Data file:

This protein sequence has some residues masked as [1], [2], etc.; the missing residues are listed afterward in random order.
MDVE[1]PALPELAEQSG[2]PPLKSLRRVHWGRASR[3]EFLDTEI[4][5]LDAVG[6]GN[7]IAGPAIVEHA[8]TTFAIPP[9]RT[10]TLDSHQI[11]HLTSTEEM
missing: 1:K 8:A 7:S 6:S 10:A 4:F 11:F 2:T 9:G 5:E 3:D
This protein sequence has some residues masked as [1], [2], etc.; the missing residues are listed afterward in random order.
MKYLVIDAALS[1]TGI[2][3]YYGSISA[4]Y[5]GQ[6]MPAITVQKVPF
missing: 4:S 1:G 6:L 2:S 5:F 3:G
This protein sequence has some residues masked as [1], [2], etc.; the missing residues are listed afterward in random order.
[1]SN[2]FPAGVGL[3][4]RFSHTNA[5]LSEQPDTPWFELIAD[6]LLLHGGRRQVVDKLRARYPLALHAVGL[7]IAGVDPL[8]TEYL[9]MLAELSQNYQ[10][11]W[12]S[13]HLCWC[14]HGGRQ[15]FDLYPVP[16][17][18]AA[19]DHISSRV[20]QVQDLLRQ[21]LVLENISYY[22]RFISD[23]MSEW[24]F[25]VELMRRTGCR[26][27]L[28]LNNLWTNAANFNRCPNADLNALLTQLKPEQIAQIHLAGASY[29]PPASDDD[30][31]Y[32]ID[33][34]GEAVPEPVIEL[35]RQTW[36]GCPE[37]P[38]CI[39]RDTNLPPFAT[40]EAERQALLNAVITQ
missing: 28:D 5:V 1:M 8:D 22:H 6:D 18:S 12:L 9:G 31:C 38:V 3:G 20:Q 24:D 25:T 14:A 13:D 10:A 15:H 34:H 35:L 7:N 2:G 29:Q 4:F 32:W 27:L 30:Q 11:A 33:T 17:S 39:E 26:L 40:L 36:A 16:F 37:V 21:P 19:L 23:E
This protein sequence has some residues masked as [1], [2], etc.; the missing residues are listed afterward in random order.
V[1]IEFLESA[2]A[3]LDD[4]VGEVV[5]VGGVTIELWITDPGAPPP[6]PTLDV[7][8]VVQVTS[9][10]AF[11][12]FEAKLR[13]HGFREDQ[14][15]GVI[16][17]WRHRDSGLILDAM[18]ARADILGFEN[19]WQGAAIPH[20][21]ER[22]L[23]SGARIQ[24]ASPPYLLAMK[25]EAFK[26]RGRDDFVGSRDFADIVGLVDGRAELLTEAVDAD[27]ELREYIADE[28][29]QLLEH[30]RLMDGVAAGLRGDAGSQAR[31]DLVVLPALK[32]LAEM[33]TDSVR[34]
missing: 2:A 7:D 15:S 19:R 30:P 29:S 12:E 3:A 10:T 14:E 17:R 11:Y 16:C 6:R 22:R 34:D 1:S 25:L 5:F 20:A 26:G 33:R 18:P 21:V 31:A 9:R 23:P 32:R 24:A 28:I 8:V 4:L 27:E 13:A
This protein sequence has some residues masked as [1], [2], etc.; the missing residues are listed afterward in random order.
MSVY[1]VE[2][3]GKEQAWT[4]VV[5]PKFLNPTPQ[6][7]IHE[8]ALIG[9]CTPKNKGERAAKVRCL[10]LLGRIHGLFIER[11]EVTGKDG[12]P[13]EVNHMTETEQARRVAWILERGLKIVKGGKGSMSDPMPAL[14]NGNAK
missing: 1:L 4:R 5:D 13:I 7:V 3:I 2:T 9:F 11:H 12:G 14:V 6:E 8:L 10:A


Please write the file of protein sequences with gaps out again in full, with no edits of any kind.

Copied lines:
This protein sequence has some residues masked as [1], [2], etc.; the missing residues are listed afterward in random order.
MDVE[1]PALPELAEQSG[2]PPLKSLRRVHWGRASR[3]EFLDTEI[4][5]LDAVG[6]GN[7]IAGPAIVEHA[8]TTFAIPP[9]RT[10]TLDSHQI[11]HLTSTEEM
missing: 1:K 8:A 7:S 6:S 10:A 4:F 11:F 2:T 9:G 5:E 3:D
This protein sequence has some residues masked as [1], [2], etc.; the missing residues are listed afterward in random order.
MKYLVIDAALS[1]TGI[2][3]YYGSISA[4]Y[5]GQ[6]MPAITVQKVPF
missing: 4:S 1:G 6:L 2:S 5:F 3:G
This protein sequence has some residues masked as [1], [2], etc.; the missing residues are listed afterward in random order.
[1]SN[2]FPAGVGL[3][4]RFSHTNA[5]LSEQPDTPWFELIAD[6]LLLHGGRRQVVDKLRARYPLALHAVGL[7]IAGVDPL[8]TEYL[9]MLAELSQNYQ[10][11]W[12]S[13]HLCWC[14]HGGRQ[15]FDLYPVP[16][17][18]AA[19]DHISSRV[20]QVQDLLRQ[21]LVLENISYY[22]RFISD[23]MSEW[24]F[25]VELMRRTGCR[26][27]L[28]LNNLWTNAANFNRCPNADLNALLTQLKPEQIAQIHLAGASY[29]PPASDDD[30][31]Y[32]ID[33][34]GEAVPEPVIEL[35]RQTW[36]GCPE[37]P[38]CI[39]RDTNLPPFAT[40]EAERQALLNAVITQ
missing: 28:D 5:V 1:M 8:D 22:H 6:D 18:S 12:L 9:G 31:C 38:V 3:G 20:Q 24:D 25:T 14:A 13:D 10:A 15:H 34:H 35:L 7:N 2:G 29:Q 4:F 32:W 27:L 30:Q 11:A 33:T 17:S 39:E 26:L 40:L 36:A 16:F 37:V 21:P 19:L 23:E
This protein sequence has some residues masked as [1], [2], etc.; the missing residues are listed afterward in random order.
V[1]IEFLESA[2]A[3]LDD[4]VGEVV[5]VGGVTIELWITDPGAPPP[6]PTLDV[7][8]VVQVTS[9][10]AF[11][12]FEAKLR[13]HGFREDQ[14][15]GVI[16][17]WRHRDSGLILDAM[18]ARADILGFEN[19]WQGAAIPH[20][21]ER[22]L[23]SGARIQ[24]ASPPYLLAMK[25]EAFK[26]RGRDDFVGSRDFADIVGLVDGRAELLTEAVDAD[27]ELREYIADE[28][29]QLLEH[30]RLMDGVAAGLRGDAGSQAR[31]DLVVLPALK[32]LAEM[33]TDSVR[34]
missing: 2:A 7:D 15:S 19:R 30:P 29:S 12:E 3:A 10:T 14:E 17:R 11:Y 16:C 6:R 22:R 34:D 1:S 25:L 5:F 20:A 26:G 33:R 18:P 21:V 31:A 9:R 23:P 32:R 24:A 28:I 8:V 4:L 27:E 13:A
This protein sequence has some residues masked as [1], [2], etc.; the missing residues are listed afterward in random order.
MSVY[1]VE[2][3]GKEQAWT[4]VV[5]PKFLNPTPQ[6][7]IHE[8]ALIG[9]CTPKNKGERAAKVRCL[10]LLGRIHGLFIER[11]EVTGKDG[12]P[13]EVNHMTETEQARRVAWILERGLKIVKGGKGSMSDPMPAL[14]NGNAK
missing: 1:L 4:R 5:D 13:I 7:V 3:I 2:T 9:F 11:H 12:G 14:V 6:E 8:L 10:A